It’s been a busy year at The Henry Ford. Not only are we commemorating the 150th anniversary of our namesake's birth (Ford was born on July 30, 1863), we're also marking the centennial of Ford Motor Company's seminal Highland Park assembly line. Over much of 1913 and into the early months of 1914, Henry Ford and his associates combined the standardization of interchangeable parts with the subdivision of labor and the fluidity of work moving to workers. What they discovered in the process was the key to production figures previously unimaginable, and a force that continues to drive global industry today.

[Read More]

News From Member Museums

Let us know what’s happening at your museum. Email Kristy Ketterman at kristy.ketterman@gmail.com with your latest news.

National Corvette Museum – Bowling Green, Ky.

 

 

Corvettes may be the best thing on four wheels, but what about our two-wheel friends? Running from September 21 through January 3, the National Corvette Museum presents “Two-Wheel Speed,” a unique exhibit featuring over 40 amazing motorcycles of various makes, models and eras. The bikes on display range from the classic American Harley to foreign bikes such as Kawasakis and Yamahas.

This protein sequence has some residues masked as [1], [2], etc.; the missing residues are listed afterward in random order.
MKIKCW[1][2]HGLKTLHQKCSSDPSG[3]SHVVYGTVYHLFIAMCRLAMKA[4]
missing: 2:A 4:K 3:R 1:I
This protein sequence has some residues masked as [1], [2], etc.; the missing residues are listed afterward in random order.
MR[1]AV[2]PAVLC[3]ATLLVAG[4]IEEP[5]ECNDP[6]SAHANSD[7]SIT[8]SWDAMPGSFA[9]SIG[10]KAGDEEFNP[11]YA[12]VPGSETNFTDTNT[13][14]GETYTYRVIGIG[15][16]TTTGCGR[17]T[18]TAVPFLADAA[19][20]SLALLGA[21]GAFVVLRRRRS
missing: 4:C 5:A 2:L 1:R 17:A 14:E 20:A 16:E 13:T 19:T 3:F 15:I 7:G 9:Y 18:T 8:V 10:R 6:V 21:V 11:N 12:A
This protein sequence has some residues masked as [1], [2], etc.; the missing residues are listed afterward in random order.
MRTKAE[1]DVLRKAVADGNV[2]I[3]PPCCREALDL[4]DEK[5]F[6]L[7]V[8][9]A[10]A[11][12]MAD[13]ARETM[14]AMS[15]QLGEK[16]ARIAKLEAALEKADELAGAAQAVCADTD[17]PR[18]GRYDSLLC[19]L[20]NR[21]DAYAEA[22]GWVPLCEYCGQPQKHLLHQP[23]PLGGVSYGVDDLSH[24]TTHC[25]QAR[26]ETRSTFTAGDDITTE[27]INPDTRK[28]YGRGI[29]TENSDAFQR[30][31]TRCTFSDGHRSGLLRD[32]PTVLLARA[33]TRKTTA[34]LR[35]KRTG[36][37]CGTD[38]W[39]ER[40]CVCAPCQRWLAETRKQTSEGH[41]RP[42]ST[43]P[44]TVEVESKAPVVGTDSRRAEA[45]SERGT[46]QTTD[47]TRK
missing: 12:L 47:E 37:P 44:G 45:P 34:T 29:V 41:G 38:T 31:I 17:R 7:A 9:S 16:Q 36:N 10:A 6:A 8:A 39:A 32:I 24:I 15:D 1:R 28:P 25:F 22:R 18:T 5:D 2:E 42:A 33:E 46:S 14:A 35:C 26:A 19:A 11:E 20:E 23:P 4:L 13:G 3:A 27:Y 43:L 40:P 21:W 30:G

Learn more about this exhibit, running through January 3,
online here: www.corvettemuseum.org/exhibits/motorcycle.shtml

Studebaker Museum – South Bend, Ind.

 

 

The Studebaker National Museum has opened a special Exhibit about Notre Dame’s most famous coach, Knute Rockne, and his connection as celebrity sales representative for the Studebaker Corporation. Mr. Rockne was perhaps the first superstar ever associated with the Notre Dame football team. This exhibit will run through December 1, 2013 and will examine the relationships between Studebaker, Knute Rockne and the University of Notre Dame from 1928 until Rockne’s untimely death in 1931.